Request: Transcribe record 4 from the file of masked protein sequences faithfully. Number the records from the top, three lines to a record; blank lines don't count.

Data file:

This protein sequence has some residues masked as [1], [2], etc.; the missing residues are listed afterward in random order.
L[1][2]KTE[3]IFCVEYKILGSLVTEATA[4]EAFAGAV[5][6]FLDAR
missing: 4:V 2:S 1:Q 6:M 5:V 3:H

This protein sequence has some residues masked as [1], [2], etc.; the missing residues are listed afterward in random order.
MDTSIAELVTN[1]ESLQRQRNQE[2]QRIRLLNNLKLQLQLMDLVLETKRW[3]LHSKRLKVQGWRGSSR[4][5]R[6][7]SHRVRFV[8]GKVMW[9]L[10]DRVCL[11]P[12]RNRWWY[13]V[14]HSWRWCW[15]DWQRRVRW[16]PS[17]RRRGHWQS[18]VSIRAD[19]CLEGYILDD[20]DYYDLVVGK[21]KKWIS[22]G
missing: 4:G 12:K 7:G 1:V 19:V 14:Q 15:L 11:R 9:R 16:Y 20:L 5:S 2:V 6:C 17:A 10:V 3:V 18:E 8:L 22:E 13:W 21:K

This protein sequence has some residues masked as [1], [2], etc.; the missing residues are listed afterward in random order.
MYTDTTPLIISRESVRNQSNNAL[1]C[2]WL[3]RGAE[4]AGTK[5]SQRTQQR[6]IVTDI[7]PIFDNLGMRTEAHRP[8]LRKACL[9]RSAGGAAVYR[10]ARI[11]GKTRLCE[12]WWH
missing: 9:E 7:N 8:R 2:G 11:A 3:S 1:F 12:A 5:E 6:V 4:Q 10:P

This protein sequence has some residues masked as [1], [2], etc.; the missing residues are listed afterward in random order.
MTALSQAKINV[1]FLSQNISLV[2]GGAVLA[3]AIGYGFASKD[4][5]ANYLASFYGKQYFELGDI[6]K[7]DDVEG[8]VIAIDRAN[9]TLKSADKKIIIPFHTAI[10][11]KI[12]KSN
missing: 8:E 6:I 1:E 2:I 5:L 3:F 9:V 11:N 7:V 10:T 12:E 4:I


This protein sequence has some residues masked as [1], [2], etc.; the missing residues are listed afterward in random order.
MTALSQAKINV[1]FLSQNISLV[2]GGAVLA[3]AIGYGFASKD[4][5]ANYLASFYGKQYFELGDI[6]K[7]DDVEG[8]VIAIDRAN[9]TLKSADKKIIIPFHTAI[10][11]KI[12]KSN
missing: 8:E 6:I 1:E 2:I 5:L 3:F 9:V 11:N 7:V 10:T 12:E 4:I